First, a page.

Rufus King and eight others stood in opposition to the War of 1812. The Hartford Convention was an assembly of the leading Federalists of the New England states who were called together to voice a unified opposition to the War of 1812. The New England states were being economically choked by the British blockades in all the major ports, and many businesses were on the verge of collapse.

This convention made other recommendations that were designed to become constitutional amendments. Because this meeting was held behind closed doors, and the members present were sworn to secrecy, rumors spread throughout the country that the New England states were plotting to secede from the Union. This of course was not the case; however it cost the Federalist Party.

In 1813, King was again elected as Senator from New York and became a leader of his party; but after this election he realized that the Federalist Party was no longer being followed by the public and that it was just a matter of time before the party would be history.

In 1816, he ran for President. The press and the political experts of both parties claimed that he had a fifty-fifty chance to win the race. The Federalist Party debated the corruption and filth in the Republican administration.

King had a fight on his hands due to a stand he took during the impressment days. He had not accepted Irish sailors as citizens of the United States. This issue was brought to light by the opposition and the Irish population was swayed to vote for the Republican Party.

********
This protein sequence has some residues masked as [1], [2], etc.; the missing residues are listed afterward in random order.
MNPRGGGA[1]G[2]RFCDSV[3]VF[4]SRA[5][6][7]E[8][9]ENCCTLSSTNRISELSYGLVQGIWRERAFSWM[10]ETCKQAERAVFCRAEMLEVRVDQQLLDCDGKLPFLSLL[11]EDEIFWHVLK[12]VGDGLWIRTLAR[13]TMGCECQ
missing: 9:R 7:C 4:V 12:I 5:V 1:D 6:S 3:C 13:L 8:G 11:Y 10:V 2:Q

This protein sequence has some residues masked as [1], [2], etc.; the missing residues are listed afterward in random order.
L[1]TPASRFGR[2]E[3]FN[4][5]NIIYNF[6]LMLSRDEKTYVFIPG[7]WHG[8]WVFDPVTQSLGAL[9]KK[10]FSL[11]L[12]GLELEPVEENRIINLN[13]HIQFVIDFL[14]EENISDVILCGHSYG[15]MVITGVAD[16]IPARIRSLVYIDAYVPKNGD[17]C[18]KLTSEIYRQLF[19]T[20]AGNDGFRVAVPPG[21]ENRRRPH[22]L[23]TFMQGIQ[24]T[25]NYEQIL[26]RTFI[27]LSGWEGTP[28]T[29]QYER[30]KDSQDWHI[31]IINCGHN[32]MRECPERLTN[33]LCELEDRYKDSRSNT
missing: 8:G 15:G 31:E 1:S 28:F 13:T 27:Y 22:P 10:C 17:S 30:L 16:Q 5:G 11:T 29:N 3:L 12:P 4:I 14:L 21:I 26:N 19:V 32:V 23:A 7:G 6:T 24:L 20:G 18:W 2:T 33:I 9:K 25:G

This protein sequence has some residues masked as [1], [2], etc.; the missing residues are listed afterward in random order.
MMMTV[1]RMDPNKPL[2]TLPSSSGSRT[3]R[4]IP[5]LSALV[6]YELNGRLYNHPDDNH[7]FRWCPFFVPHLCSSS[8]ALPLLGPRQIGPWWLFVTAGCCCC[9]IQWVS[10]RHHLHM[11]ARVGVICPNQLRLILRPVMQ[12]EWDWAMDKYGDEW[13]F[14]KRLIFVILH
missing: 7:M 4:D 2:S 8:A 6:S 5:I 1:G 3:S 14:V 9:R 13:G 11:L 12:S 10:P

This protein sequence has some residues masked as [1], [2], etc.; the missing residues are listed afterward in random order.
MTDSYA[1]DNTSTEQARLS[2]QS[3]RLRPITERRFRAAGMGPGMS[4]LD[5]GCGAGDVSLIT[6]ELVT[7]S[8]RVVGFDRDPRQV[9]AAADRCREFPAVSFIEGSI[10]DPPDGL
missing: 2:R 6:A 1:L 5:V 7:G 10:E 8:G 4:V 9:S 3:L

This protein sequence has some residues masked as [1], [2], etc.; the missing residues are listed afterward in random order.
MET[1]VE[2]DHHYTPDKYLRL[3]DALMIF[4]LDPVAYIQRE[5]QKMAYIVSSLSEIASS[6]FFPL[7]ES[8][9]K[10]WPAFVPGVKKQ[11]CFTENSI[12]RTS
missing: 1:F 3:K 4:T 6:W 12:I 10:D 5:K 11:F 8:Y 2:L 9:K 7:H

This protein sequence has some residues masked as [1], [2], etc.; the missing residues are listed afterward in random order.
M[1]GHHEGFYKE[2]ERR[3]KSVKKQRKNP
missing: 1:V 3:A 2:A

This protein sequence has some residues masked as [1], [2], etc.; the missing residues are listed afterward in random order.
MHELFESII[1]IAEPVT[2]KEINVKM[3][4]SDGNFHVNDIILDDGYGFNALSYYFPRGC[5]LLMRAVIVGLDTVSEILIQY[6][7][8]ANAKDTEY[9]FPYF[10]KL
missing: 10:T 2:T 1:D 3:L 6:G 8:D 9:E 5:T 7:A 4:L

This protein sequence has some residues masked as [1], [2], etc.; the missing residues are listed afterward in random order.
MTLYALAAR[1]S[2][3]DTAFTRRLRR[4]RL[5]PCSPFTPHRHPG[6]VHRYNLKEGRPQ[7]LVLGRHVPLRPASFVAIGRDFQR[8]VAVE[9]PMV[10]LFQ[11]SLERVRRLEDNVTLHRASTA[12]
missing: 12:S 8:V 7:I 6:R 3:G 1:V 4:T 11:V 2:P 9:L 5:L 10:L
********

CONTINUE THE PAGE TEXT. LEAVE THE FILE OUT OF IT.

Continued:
He was soundly defeated by James Monroe. The electoral vote was 183 to 43. King carried only Massachusetts, Connecticut and Delaware. He was the last Presidential candidate of the Federalist Party.

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“The law established by the Creator, which has existed from the beginning, extends over the whole globe, is everywhere and at all times binding upon mankind.”

Fighting to Promote Trade and Prohibit Slavery

After his defeat for the presidency, King authored the Navigation Act of 1818. This piece of work was so far reaching, with so much thought, that the majority of this legislation is the base of today’s international and maritime laws.

Reflecting his personal beliefs and those preeminent in Newburyport, home of such prominent abolitionists as poet John Greenleaf Whittier and newspaperman William Lloyd Garrison, King fought against the Missouri Compromise of 1820, supporting strongly the anti-slavery program. He was against slavery’s extension and a clause in the Compromise that stated that a slave born in a state after its admission into the Union should be a free man at age 25.

King maintained that Congress was empowered to forbid slavery in Missouri and to make prohibition of slavery a prerequisite for admission as a state. During the Compromise debates, he proposed the removal of slaves to some territories outside the United States borders. At one time he had considered the proposal of shipping slaves back to Africa, but realized that we must correct our errors by eliminating slavery.

The Compromise in its original form did not hold because Maine wanted to join the Union. As a real compromise, Maine and Missouri would be admitted into the Union, Missouri a slave state and Maine a free state. Interestingly, King’s half-brother, William King would become the first Governor of the state of Maine, and its first Grand Master, with the Deputy Grand Master being Simon Greenleaf, also of Newburyport, who served as District Deputy Grand Master for Massachusetts’s Maine District. King carefully studied the problems with public lands.